Thursday, 10 December 2015

Intra Party Violence And Lessons For Election 2016


The ruling National Democratic Congress (NDC) scored high political marks over the weekend with its expanded and digitized presidential and parliamentary primaries. 

The earth-shattering shock inflicted on some sitting MPs by young aspiring ones are normal in such high profile contests. What is abnormal was the acts of violence which were few in number but huge in magnitude.

 These relate to the snatching of ballot boxes and the slapping of party supporters out of anger and confusion in the affected voting centers.

 The opposition New Patriotic Party, NPP on the other hand wears a conflicting tag which refuses to drop with each passing day. What started as a punitive response to Paul Afoko’s alleged travesty of party discipline has snowballed into an endless violence and a ruinous legal battle. In a flat contradiction to NPP’s motto, its headquarters which is supposed to be a citadel of freedom is now a spectacle of fighting.

True, both the NDC and the NPP are not on the same scale in terms of intra party cohesion or intra-party confusion. NDC’s front is generally peaceful whiles NPP’s camp is disturbingly rancorous. On the perpetration of violence, none is purer than pure, or whiter than white. Politicians of all partisan hues and supporters of all political stripes have serious work to do to kill that instinct that directly or remotely promote violence.

 What happened in the NDC primaries and what is lingering in the NPP family reinforce the point that addiction to power and differences over issues can drive even party people to the lowest common denominator between them to the extent of committing murder. But murderous acts and their destabilizing impact on our democracy should not be tolerated at all. The point can hardly be articulated that the political parties are the building blocks of democracy.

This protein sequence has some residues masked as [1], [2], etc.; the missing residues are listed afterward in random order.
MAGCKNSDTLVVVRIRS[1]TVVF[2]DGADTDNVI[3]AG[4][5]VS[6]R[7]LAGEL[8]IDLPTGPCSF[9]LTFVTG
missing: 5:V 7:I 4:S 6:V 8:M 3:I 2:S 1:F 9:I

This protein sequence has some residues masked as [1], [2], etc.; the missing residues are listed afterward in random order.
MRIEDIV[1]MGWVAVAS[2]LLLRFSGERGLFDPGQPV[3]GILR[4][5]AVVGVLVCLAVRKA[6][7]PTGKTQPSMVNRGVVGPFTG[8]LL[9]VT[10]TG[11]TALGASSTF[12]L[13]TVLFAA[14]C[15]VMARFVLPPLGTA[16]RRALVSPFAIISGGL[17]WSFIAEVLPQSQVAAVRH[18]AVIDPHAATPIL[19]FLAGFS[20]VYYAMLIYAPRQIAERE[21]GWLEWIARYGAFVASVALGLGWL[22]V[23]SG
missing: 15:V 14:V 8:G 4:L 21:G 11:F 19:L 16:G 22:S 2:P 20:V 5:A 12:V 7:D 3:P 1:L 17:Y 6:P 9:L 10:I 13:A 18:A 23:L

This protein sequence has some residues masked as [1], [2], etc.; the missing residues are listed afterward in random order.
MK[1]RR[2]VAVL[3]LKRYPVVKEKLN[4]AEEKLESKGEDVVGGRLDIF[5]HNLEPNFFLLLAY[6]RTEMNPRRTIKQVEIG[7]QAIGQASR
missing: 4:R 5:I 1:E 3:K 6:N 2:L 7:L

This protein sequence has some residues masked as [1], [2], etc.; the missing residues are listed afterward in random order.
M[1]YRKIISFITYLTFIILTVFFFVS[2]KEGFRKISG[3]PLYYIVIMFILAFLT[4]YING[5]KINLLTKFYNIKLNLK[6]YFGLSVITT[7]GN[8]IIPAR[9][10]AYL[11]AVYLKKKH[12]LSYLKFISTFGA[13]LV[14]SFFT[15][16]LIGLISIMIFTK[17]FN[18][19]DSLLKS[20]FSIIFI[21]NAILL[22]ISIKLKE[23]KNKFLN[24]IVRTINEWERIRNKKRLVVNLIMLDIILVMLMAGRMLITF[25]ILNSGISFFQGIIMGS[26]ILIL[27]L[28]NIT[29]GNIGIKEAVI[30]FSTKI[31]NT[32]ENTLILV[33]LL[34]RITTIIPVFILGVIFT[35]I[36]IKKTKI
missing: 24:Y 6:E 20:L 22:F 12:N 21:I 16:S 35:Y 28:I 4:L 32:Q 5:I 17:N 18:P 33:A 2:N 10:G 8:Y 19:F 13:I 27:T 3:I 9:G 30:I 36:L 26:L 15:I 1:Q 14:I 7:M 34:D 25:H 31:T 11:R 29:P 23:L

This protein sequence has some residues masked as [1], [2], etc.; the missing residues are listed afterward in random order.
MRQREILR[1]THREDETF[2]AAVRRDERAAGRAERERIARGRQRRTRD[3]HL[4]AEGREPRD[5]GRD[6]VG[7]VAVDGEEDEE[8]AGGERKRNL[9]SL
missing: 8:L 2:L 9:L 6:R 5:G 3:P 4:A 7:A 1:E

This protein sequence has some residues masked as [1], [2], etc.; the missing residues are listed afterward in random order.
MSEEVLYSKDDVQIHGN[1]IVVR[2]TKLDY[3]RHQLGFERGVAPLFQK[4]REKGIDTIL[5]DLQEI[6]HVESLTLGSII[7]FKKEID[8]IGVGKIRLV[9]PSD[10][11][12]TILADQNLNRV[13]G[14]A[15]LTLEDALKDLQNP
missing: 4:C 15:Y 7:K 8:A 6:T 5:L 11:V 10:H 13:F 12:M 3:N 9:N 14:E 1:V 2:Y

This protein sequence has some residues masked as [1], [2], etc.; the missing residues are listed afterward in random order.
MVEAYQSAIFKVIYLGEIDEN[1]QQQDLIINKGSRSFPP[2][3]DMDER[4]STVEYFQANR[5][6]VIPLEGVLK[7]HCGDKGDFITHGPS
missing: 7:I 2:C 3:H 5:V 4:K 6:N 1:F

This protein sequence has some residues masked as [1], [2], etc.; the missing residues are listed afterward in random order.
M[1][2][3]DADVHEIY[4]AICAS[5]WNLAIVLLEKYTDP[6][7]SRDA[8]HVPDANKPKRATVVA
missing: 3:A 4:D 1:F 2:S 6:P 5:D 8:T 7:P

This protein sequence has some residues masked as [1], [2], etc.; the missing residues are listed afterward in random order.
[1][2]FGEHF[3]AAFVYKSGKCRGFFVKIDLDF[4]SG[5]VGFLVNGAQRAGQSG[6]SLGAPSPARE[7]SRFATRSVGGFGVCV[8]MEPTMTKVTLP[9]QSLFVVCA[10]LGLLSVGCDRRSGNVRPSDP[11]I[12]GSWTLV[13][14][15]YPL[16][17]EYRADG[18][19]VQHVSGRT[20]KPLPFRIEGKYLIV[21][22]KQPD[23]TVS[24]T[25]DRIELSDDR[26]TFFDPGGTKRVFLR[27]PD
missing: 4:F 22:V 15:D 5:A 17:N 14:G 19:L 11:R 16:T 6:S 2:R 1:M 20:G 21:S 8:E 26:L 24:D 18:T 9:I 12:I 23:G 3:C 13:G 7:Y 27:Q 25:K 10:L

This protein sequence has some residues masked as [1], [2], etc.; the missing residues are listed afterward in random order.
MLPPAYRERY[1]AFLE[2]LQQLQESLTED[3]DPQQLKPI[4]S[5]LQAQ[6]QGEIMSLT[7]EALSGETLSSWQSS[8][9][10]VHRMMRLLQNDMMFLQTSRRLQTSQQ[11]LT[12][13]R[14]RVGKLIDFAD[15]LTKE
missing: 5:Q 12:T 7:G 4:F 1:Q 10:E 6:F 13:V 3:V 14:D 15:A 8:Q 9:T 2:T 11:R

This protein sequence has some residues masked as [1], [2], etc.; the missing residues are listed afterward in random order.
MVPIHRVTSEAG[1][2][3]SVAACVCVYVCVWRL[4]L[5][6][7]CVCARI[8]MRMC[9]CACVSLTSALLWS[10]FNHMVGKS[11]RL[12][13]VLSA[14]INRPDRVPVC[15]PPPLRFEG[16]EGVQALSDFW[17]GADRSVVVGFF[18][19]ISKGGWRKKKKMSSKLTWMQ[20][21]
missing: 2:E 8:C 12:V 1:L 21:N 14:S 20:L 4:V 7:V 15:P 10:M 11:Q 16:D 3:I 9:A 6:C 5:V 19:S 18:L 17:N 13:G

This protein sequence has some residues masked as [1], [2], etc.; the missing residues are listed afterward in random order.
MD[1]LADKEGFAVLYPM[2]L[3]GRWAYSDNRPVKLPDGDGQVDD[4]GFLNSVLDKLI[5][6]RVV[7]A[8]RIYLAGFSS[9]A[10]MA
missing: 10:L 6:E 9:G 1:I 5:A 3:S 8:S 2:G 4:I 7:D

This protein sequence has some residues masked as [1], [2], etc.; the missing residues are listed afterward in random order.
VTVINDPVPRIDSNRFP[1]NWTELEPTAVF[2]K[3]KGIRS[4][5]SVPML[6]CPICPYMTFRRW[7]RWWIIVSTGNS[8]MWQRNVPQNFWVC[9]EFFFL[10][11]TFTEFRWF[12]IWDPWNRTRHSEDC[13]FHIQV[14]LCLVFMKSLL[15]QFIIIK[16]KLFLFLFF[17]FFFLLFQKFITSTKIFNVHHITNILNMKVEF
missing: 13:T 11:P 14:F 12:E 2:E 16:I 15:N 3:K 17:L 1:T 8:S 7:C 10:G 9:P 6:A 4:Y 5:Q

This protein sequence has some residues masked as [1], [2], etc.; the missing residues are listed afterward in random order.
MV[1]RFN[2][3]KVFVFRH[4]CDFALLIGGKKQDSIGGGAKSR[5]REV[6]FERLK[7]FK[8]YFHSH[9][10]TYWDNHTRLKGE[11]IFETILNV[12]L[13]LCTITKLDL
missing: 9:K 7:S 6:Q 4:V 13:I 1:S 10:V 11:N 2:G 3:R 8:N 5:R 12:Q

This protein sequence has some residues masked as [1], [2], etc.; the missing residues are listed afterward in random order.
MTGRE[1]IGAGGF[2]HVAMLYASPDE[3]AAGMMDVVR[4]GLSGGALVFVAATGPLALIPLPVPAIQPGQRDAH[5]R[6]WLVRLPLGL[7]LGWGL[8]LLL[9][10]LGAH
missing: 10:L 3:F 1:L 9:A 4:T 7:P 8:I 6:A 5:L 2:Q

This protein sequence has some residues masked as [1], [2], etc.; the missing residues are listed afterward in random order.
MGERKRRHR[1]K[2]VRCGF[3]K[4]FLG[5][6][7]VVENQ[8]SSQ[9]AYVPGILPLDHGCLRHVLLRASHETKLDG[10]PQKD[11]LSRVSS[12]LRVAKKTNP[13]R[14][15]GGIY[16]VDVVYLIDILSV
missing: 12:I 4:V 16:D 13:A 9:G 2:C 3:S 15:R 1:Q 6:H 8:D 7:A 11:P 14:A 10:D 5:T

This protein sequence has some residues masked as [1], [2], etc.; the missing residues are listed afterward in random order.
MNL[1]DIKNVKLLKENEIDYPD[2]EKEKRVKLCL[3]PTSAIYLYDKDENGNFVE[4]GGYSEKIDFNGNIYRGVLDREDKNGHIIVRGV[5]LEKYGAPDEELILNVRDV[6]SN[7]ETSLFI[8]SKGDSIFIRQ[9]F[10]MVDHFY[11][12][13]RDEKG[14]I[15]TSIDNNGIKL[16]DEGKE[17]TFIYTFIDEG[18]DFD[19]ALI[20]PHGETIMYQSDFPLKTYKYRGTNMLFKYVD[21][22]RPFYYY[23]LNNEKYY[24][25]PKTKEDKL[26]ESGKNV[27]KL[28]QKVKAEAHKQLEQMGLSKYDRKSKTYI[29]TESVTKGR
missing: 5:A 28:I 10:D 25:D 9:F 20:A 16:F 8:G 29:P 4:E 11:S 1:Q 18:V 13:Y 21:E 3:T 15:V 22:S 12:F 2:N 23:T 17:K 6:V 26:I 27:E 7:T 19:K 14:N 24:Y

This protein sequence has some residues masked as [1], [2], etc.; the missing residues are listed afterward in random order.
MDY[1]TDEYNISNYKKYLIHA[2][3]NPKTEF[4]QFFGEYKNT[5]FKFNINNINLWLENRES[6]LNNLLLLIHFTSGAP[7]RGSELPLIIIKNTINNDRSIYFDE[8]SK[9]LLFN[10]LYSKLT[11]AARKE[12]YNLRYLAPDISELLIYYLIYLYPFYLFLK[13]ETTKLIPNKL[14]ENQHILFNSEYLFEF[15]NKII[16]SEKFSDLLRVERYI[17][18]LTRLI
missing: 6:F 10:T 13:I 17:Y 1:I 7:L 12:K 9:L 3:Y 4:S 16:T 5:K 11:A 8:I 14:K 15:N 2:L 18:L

And Ghana’s reputation as a beacon of democratic accomplishment in Africa takes a tailspin whenever any act of violence is recorded in any of the parties. The insecurity implications of such violence too must not be toyed with. For this reason, law and order in all the parties must not be allowed to spin out of control. In our highly polarized and dangerously polluted political space, any breach of peace or infraction of the law can pose a fatal threat to national security. 

It is however, assuring to hear from the police that the security challenges over the NDC primaries will equip them to strategize for Election 2016. Many analysts also hold the view that the dark spots of the NDC primaries are a portrait of past elections and forecast of the next.

Coming events they say, cast their shadows. 
But no one, high or low, rich or poor should be allowed to inhabit the shadows of violence. The law must deal surgically with such offenders. Meanwhile, all our good governance institutions, National Commission for Civic Education, the Media, the National Peace Council and other apostles of peace and the rule of law must wake up and teach Ghanaians to grow up to embrace peace and reject violence. 

Even when tempers flare and tensions soar, nothing should be done to imperil the peace. May the Lord of Peace himself give us peace at all times and in every way as election 2016 inevitably approaches.


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